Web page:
Literature Review: Burma had the first lawyers in Asia?!?

Citation: Myint Zan, Woe Unto Ye Lawyers: Three Royal Orders Concerning Pleaders in Early 17th Century Burma, 44 The American Journal of Legal History 40-72 (Apr. 2002)

Today, we think of the Burmese legal system as, if anything, a farce. Andrew Huxley, Buddhist law historian at SOAS, famously claimed that since 1988 the military has delegalized the entire system. Lawyers and judges are widely considered corrupt or incompetent. Yet, it was not always so. Before British colonialism, the Burmese empire had one of the most advanced legal systems in Asia.
Given our stereotypes about Burma (and Asia more widely), it might be surprising that lawyers played an important role in pre-colonial Burmese society. According to Huxley, Burma was “the only country between Japan and the Middle East to develop a legal profession independently of European influence.” Historians differ over when the first Burmese lawyers – the shay-nay – began their practice. Burmese Buddhist legal mythology (yes, there is such a thing) places lawyers way back in the 5th century B.C. Some Burmese historians, such as Dr. Maung Maung, claim lawyers existed even during the Pagan era. However, scholars place the latest date for the development of lawyers at 1550.
According to Myint Zan’s article, lawyers had become such a pest that the government had to regulate them. In 1607, King Anauk Hpet Lun (1606-28) issued three edicts regulating the legal profession.

1) Royal Order A

The first order prescribes a code of dress for the shay-nay: a conical hat, cloth-sling bag, carrying cup, and fan. It regulates attorneys fees to 37.5 ticals of copper. Perhaps most interesting, the order prohibits lawyers from living within the royal city walls because – I love this – “shay-nay could not help themselves from breaching the Buddhist precept against telling untruths on a daily basis.” Yes, in 1607 the Burmese king did not want lawyers to sully his court because they lie too often!

The Burmese people criticized lawyers as habitual liars long before the rest of Asia even had lawyers – and hundreds of years before the rise of ambulance chasers in America. Burma accumulated quite a repertoire of lawyer jokes. One of my favorites: “the tongue of a lawyer would not burn even in the fires of hell.”

2) Royal Order B

King Anauk Hpet Lun issued another edict regulating oral advocacy in the courtroom. The edict lists the 10 permissible styles of argumentation. This list isn’t simply about roadmapping your legal argument. They 10 styles include exotic techniques such as “duck and weave as though running away from an elephant” and “a cock’s retreat and attack.” I never studied anything like this on for the Federal Rules of Civil Procedure! Fortunately, Myint Zan provides wonderful explanations for each. For example, “duck and weave as though running away from an elephant” means evasive speech (i.e., evading an elephant). A “cock’s retreat and attack” is somewhat similar to our expression of letting somebody “hang himself with his own noose.” In the U.S., the closest equivalent might be the Model Rules of Professional Conduct or the Federal Rules of Evidence, which govern attorneys’ conduct during litigation.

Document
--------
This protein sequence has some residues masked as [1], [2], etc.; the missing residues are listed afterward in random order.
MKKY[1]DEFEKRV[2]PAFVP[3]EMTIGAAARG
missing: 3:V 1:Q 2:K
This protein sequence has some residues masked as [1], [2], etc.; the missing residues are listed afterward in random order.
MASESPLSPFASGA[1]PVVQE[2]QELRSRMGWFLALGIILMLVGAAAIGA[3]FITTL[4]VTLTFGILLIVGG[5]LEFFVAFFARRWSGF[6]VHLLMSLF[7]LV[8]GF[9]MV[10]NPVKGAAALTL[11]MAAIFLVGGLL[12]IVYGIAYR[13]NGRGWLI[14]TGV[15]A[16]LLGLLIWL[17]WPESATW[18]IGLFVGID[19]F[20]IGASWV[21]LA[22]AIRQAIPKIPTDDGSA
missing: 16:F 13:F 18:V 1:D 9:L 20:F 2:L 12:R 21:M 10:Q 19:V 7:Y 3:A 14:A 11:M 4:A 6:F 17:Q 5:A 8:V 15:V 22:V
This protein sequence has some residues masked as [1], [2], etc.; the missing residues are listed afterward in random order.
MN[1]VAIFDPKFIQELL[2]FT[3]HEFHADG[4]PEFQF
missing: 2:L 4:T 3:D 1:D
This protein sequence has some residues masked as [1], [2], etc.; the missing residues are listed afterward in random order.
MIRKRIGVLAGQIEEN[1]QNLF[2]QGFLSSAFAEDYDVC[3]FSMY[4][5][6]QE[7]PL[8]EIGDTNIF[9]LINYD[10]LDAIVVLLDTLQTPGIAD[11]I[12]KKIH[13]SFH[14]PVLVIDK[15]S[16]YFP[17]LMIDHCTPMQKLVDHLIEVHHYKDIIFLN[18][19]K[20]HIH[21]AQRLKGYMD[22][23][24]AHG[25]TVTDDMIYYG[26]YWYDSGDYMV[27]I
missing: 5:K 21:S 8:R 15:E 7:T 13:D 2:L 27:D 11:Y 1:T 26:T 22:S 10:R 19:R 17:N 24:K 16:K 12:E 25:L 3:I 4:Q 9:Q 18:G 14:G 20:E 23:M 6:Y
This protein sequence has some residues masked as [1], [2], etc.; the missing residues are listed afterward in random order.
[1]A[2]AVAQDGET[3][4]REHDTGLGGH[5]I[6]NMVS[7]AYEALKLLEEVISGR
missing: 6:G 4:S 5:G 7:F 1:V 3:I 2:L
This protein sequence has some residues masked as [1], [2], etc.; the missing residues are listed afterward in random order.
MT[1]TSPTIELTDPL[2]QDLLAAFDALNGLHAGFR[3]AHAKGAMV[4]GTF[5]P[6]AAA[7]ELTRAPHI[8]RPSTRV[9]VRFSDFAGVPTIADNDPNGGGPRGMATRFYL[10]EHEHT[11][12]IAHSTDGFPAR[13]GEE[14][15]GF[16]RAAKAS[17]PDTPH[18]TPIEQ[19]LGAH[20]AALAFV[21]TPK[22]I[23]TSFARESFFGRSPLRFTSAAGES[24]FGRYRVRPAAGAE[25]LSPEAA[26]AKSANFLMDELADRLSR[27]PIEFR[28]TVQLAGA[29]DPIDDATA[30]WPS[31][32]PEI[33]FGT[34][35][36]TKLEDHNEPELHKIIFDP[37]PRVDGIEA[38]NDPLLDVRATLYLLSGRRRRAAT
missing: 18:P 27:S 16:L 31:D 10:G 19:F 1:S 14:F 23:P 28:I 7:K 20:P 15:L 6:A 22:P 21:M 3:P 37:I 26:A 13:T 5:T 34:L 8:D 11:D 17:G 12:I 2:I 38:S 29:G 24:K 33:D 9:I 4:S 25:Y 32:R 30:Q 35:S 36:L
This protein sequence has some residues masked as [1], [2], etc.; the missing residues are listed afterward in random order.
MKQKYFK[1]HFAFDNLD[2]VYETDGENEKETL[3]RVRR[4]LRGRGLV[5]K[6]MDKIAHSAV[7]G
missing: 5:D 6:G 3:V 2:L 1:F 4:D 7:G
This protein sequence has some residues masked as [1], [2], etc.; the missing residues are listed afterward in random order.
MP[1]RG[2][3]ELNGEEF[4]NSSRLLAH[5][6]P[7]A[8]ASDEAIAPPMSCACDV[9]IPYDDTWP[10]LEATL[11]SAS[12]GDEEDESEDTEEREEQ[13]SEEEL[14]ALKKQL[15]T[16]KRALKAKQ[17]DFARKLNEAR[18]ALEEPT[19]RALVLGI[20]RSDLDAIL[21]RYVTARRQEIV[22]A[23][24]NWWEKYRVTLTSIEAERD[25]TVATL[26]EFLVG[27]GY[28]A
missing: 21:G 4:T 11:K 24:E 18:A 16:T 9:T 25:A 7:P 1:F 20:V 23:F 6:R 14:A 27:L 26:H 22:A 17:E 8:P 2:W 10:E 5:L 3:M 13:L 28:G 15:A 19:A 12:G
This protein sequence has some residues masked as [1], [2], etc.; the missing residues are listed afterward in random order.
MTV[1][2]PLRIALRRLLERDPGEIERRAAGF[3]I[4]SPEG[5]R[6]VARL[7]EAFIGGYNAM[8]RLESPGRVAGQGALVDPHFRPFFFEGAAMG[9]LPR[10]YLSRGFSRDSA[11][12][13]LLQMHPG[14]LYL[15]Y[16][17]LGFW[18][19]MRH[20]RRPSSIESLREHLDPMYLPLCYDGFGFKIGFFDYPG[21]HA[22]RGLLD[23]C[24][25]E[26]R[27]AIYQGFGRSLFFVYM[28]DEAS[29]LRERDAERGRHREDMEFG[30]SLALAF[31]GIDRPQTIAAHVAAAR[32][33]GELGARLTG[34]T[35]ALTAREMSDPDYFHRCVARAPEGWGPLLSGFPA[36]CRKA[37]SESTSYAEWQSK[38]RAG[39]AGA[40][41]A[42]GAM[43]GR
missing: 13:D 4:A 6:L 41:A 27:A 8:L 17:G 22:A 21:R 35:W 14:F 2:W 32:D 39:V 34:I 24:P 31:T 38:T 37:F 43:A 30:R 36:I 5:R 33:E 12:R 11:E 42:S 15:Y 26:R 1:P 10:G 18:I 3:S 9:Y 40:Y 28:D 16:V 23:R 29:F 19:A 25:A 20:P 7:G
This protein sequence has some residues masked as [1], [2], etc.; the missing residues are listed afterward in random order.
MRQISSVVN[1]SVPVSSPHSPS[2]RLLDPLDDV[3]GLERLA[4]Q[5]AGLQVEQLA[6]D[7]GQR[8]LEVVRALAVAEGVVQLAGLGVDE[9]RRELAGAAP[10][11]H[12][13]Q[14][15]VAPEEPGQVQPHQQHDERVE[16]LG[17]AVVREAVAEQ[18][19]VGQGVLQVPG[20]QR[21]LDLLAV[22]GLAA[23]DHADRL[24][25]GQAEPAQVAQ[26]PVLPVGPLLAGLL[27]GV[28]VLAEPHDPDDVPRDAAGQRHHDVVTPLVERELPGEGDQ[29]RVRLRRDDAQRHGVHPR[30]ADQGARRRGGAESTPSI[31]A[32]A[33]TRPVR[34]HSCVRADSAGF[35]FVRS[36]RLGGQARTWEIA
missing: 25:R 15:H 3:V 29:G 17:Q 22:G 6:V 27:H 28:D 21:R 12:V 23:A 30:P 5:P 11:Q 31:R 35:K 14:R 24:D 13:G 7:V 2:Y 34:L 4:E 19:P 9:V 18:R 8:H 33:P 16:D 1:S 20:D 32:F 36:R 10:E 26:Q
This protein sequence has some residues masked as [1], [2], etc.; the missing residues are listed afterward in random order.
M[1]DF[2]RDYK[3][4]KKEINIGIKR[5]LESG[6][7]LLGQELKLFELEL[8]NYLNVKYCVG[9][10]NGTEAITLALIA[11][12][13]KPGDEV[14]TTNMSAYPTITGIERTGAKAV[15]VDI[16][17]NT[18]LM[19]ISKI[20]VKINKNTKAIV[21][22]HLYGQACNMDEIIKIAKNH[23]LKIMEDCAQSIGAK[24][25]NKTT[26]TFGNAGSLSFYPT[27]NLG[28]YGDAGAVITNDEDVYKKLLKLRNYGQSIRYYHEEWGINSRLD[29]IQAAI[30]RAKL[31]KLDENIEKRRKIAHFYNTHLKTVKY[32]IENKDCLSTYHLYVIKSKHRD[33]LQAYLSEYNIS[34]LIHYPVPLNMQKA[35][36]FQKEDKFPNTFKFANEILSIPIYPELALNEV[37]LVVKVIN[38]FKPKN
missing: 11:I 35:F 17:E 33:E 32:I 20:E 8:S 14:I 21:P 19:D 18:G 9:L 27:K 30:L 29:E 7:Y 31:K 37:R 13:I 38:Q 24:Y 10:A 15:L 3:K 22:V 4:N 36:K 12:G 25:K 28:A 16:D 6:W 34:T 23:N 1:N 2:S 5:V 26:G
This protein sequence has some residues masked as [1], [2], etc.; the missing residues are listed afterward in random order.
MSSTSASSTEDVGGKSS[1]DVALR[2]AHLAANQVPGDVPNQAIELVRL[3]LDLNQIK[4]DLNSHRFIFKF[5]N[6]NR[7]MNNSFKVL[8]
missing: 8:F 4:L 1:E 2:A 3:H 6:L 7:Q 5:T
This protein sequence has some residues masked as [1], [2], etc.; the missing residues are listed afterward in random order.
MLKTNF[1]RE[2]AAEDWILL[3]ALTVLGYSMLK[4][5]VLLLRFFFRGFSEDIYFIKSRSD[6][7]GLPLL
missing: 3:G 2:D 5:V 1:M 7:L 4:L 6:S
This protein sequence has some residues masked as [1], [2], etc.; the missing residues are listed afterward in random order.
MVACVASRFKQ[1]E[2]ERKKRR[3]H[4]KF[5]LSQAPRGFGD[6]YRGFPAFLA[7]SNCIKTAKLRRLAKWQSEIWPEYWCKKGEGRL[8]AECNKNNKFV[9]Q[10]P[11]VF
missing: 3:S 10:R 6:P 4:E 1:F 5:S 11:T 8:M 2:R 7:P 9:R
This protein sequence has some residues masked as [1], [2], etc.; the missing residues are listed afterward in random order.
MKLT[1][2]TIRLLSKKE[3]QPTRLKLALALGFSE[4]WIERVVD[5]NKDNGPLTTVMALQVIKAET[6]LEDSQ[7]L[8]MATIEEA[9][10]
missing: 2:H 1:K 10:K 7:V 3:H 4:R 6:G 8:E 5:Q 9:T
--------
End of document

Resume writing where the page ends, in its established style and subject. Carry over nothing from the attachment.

3) Royal Order C

This order is both the most complex and interesting edict. It governs judicial procedure and judicial conduct. Under the edict, judges are supposed to interrogate both sides of a dispute, somewhat like the inquisitorial system in civil law countries. The judge’s role was to listen to all the testimony, weigh both sides, and discern the truth. Myint Zan also argues that the edict gives judges some discretion to interpret Buddhist law to fit the contemporary context of the dispute in the case. This has been interpreted by some scholars as the stirrings of judicial independence.

The article is an excellent piece of historical legal scholarship. The edicts employ colorful similes and examples. Myint Zan does a great job navigating the Western reader through these cultural nuances. Sadly, the British uprooted much of Burma’s legal tradition after 1886. However, scholarship like Myint Zan’s will hopefully help the Burmese legal profession regain a sense of professional pride and independence that it so desperately needs.

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